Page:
Empower Law Enforcement to Address River Pollution
Recently, issues related to river pollution have become a grievance in the community, particularly in the Klang Valley, making it difficult for the daily activities of the people. Indeed, the problem of river pollution directly affects water usage and poses a danger to health and public safety.
It has been found that the rapid development all over the world has caused many sources of drinking water to be polluted, and it is estimated that more than 780 million individuals worldwide do not have access to clean and safe drinking water. In fact, almost 2.5 billion people on earth do not have adequate sanitation services such as clean bathrooms. As a result, more than 2,000 children worldwide die every day due to diarrhoea related to water resources and unsatisfactory hygiene levels.
Despite suffering from a series of water supply disruptions due to river pollution, Malaysians have yet to go through the pain of water disruption for a long period as endured by farmers in India, some of whom have reportedly committed suicide since 1986 due to crops and farms that fail to be cultivated in addition to bearing the burden of debt.
Similarly in Cape Town, South Africa, where the water crisis that hit the city began in 2015 has forced local governments to declare day zero for the first time in 2017. The term of “day zero” refers to the control of water supply level seven which is the water supply to the house is closed and each individual can only get a water supply of 25 litres per day provided by the local government. Such is the price that has to be paid as a result of not maintaining a good relationship with nature.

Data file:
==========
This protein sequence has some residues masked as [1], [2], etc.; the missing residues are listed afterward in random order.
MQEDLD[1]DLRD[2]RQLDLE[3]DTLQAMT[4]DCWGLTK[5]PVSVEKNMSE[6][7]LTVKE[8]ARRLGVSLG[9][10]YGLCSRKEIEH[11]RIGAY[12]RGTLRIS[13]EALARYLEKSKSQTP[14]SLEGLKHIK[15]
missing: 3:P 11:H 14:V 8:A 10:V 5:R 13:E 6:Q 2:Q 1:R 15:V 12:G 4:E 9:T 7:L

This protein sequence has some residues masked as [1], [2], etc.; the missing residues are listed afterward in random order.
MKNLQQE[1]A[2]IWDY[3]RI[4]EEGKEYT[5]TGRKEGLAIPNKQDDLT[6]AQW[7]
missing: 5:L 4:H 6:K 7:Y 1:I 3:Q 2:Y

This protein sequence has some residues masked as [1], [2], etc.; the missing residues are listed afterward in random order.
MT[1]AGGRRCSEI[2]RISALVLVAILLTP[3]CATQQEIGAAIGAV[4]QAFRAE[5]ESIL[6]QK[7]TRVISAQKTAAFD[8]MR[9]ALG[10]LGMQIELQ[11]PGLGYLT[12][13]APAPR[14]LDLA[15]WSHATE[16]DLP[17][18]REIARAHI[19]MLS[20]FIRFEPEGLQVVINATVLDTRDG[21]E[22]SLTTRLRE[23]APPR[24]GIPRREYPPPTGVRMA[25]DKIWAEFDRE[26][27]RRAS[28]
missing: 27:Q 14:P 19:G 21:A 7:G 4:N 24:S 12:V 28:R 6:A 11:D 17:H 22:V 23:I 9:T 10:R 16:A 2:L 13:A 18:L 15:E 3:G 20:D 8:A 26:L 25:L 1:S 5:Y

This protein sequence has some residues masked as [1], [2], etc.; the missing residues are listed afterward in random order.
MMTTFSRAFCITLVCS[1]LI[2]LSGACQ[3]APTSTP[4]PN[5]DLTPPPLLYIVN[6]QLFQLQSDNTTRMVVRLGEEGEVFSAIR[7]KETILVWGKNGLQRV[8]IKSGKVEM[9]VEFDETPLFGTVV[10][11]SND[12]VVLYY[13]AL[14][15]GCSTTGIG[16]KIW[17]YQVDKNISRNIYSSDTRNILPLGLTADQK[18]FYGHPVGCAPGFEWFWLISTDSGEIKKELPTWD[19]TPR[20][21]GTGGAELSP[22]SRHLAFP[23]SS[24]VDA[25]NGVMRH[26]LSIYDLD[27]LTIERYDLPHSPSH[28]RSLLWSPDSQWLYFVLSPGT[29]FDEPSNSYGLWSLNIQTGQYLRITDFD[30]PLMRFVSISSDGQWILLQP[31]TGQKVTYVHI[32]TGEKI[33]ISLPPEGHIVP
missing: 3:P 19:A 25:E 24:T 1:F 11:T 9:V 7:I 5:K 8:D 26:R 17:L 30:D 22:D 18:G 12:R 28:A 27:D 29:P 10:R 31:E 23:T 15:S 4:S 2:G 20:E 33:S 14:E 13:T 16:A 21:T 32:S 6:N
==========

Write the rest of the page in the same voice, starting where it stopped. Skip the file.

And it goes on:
Hence, Malaysians should learn from the water crises in other countries so that we can appreciate the benefits of water and do not arbitrarily pollute our rivers to ensure the sustainability of our water supply in the future is more secure. When there are issues and problems related to water resources, there is definitely the question of whether the existing legal system is enough to preserve them.
Indeed, the existing laws in Malaysia are more than sufficient to conserve water resources. Rather the weakness is not in the law, but it is due to the lack of enforcement. Due to this, offenders who violate the law are not afraid to repeat their offenses because of the lack of firmness in the enforcement.
For example, in the case of the Kim-Kim River pollution that occurred in 2019, the offender had actually long dumped toxic waste into the river. However, the community only knew about it after the prolonged hot weather in 2019 which produced harmful gases from toxic waste in the river and caused the residents in the surrounding area to get sick.
This clearly shows the weakness in enforcement which the government needs to rectify by strengthening the enforcement agencies so that they can be more effective. In addition, there is also confusion among the community about the agency responsible for monitoring river pollution activities. To clarify this confusion, the Department of the Environment (DOE) under the Environmental Quality Act 1974 is only responsible for monitoring factories licensed to release scheduled waste.